ant future. "I am, of course," she said, "prepared to do my duty. No one can say that I have ever failed in my duty. My poor brother quarreled with me. It was his duty to apologize. He did not do so. Had it been my duty to apologize I should have done so. As I was right, and he was wrong, it was clearly not my duty. I shall now do my duty to my niece and nephews. Yet I may be allowed to say that I regret much that they are not all nieces. I do not like boys. They are always noisy, and not always clean. They do not wipe their shoes, they are always breaking things, they go about with all sorts of rubbish and dirt in their pockets, their hair is always rough, they are fond of worrying cats, and other cruel games. Altogether they are objectionable. Had my brother made up his mind to leave his children in my charge, it was clearly his duty to have had girls instead of boys. However, it is not because other people fail in their duty that I should fail in mine. Therefore, let them come to me this day fortnight. By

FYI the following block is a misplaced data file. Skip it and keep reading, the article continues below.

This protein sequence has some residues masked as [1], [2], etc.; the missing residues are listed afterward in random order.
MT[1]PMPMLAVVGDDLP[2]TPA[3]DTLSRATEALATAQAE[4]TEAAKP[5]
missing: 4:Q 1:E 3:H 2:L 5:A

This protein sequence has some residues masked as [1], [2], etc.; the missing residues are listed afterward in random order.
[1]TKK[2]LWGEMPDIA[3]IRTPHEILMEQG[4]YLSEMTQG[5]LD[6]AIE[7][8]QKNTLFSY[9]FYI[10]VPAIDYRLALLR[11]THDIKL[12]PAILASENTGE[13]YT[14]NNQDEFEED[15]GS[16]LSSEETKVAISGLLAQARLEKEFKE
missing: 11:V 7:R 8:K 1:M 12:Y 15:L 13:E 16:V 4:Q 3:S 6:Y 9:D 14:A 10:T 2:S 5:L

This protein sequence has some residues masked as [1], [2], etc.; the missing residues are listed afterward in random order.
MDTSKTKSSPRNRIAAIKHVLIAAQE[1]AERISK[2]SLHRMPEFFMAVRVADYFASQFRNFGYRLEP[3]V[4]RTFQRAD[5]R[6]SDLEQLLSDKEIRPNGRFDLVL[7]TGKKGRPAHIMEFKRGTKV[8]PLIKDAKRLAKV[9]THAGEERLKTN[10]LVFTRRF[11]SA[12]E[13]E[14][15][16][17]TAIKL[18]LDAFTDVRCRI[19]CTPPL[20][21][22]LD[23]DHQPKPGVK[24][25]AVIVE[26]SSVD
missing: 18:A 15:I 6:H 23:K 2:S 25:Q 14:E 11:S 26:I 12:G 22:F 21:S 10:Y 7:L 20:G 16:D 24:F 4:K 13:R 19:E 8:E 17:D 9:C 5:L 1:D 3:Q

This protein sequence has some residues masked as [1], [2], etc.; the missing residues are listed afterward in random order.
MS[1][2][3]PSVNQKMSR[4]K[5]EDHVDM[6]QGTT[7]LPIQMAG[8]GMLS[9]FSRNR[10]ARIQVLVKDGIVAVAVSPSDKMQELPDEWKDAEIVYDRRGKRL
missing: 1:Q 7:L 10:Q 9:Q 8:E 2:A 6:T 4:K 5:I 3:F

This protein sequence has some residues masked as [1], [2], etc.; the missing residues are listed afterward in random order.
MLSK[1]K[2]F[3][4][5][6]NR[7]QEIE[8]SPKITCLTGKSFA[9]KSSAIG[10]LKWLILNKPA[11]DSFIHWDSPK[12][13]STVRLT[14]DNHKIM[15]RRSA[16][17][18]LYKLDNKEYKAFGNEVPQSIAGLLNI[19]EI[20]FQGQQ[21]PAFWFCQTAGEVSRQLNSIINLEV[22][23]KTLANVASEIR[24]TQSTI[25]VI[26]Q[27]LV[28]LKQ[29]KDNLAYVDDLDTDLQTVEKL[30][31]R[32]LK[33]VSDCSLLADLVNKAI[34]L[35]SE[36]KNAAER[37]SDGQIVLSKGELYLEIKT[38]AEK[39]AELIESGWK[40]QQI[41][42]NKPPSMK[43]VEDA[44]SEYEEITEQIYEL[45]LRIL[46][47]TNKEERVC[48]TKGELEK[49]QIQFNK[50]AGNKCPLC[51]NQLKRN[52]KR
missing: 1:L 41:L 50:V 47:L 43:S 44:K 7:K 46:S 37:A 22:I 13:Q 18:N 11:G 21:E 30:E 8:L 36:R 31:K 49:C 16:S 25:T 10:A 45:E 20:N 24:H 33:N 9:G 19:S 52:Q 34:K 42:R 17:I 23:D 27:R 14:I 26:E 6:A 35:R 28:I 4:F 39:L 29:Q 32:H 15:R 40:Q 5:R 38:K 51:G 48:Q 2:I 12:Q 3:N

Henty's historical novels center on coming of age stories for young men. As such they contain a slightly moralistic tone that was common for this period. The protagonists usually find themselves in an amazing sequence of circumstances that allow them to demonstrate their courage, loyalty, honesty, etc. This gives the story a very "dated" feel. Nonetheless, the stories are engaging and historically accurate. I have enjoyed several of them and this one is no exception.